We study the cooperation problem in the framework of evolutionary game theory by using the prisoner's dilemma as a metaphor of the problem. By considering the growing process of the system and individuals with imitation capacity, we show conditions that allow the formation of highly cooperative networks of any size and topology. By introducing general considerations of real systems, we reduce the required conditions for cooperation to evolve, which approaches the benefit-cost ratio r for the theoretical minimum r=1 when the mean connectivity of the individuals is increased. Throughout the paper, we distinguish different mechanisms that allow the system to maintain high levels of cooperation when the system grows by incorporation of defectors. These mechanisms require heterogeneity among individuals for cooperation to evolve. However, the required benefit-cost ratio and heterogeneities are drastically reduced as compared to those required for static networks. © 2012 American Physical Society.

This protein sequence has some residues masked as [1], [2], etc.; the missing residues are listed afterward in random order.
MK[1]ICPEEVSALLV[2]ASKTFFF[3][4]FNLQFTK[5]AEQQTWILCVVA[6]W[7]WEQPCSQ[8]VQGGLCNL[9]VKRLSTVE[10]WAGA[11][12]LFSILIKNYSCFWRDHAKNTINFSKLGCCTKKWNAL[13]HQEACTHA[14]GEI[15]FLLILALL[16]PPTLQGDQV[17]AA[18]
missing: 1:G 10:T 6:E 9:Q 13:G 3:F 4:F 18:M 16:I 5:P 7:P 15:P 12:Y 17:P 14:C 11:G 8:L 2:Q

|Journal||Physical Review E - Statistical, Nonlinear, and Soft Matter Physics|
|Publication status||Published - 6 Nov 2012|